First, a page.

The purpose of this meeting of experts will be to build momentum for a discussion on how the global scenarios, and their associated subjective estimates of likelihood, should be linked with the regional projections. California is an excellent test bed due to the relatively complex topography and meteorology and the influence of the Pacific Ocean on its climate. Moreover, the state is embarking on an ambitious research program, which is one of the first state-funded climate change programs in the nation. Thus, there would be high leverage in the implementation of the findings of this proposed workshop in the immediate future via the California effort, and then shortly thereafter as IPCC gears up for its Fourth Assessment Report (AR4). The California program is designed to complement national and international efforts to produce policy relevant research that the state will use in the design of mitigation and adaptation strategies. This can then serve as a model for other regions to perform assessments that fit their needs.

Key questions for producers and consumers
The design of the meeting will address the following four closely linked problems:
1. What are the range of possible SRES scenarios; how likely are they; how can subjective probabilities be assigned, and at what levels of confidence; what methods are most promising in such estimation; and how vexing is the lack of subjective probabilities for regional analyses for the California case study?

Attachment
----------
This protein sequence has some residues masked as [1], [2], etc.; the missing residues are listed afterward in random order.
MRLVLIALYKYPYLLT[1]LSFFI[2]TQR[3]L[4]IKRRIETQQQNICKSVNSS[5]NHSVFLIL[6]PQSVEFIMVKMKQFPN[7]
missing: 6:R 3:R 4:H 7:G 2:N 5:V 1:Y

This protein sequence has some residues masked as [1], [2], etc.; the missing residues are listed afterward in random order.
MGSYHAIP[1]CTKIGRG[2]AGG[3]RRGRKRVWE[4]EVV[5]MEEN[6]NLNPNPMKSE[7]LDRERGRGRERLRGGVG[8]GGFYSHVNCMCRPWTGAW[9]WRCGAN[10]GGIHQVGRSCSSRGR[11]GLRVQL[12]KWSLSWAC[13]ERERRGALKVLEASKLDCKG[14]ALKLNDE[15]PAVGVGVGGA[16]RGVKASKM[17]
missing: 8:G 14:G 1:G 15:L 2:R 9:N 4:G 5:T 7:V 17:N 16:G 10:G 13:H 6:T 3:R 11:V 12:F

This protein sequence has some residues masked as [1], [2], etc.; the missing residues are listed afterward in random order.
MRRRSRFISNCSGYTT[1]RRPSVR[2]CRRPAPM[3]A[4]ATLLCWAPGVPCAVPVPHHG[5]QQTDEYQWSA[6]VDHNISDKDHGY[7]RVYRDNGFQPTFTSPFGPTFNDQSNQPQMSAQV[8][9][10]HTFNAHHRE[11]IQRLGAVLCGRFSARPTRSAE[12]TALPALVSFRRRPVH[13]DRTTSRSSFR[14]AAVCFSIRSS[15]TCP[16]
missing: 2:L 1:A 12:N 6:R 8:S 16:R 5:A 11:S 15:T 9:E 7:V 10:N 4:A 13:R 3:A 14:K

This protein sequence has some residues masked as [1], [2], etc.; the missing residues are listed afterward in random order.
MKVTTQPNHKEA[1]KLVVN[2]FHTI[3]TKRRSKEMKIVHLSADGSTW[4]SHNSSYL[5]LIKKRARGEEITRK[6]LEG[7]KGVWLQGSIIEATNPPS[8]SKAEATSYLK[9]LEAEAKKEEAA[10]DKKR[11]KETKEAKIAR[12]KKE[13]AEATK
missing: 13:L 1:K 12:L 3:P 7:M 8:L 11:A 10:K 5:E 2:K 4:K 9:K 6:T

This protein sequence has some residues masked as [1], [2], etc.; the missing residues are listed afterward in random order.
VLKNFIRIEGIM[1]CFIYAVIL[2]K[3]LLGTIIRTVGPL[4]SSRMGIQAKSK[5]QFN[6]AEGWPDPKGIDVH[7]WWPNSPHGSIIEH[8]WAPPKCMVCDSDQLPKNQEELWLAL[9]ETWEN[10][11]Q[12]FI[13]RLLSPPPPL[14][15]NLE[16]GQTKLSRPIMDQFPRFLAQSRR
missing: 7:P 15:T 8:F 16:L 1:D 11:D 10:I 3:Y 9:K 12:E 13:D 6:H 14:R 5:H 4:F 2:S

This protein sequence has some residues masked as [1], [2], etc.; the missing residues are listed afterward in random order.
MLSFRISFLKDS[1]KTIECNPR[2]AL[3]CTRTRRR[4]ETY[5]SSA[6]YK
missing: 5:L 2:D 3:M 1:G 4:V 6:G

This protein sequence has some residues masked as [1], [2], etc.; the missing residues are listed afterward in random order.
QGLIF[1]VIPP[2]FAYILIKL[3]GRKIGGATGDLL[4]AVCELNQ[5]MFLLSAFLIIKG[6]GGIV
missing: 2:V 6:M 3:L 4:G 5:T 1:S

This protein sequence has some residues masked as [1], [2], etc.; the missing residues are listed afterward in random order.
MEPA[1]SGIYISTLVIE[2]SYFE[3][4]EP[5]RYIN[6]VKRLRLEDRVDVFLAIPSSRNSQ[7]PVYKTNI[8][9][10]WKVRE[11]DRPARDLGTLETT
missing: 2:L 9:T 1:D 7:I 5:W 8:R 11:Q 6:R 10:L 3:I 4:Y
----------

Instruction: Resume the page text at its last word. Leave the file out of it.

2. How well do GCMs do at producing meteorological variables at regional scales, and which of the various strategies to improve GCMs provide the greatest direct aid in improving knowledge of and confidence in the California regional modeling efforts and assessment strategies?
3. Utilizing California as a regional case study, how can the assessment and eventual reduction of uncertainties upstream, combined with improved downscaling models, better inform regional decision-making and resource management, and what are the stakes?
4. What elements of integrated analyses are essentially unknowable? Can robust strategies (Lempert and Schlesinger, 2000) be developed in spite of those aspects of analysis?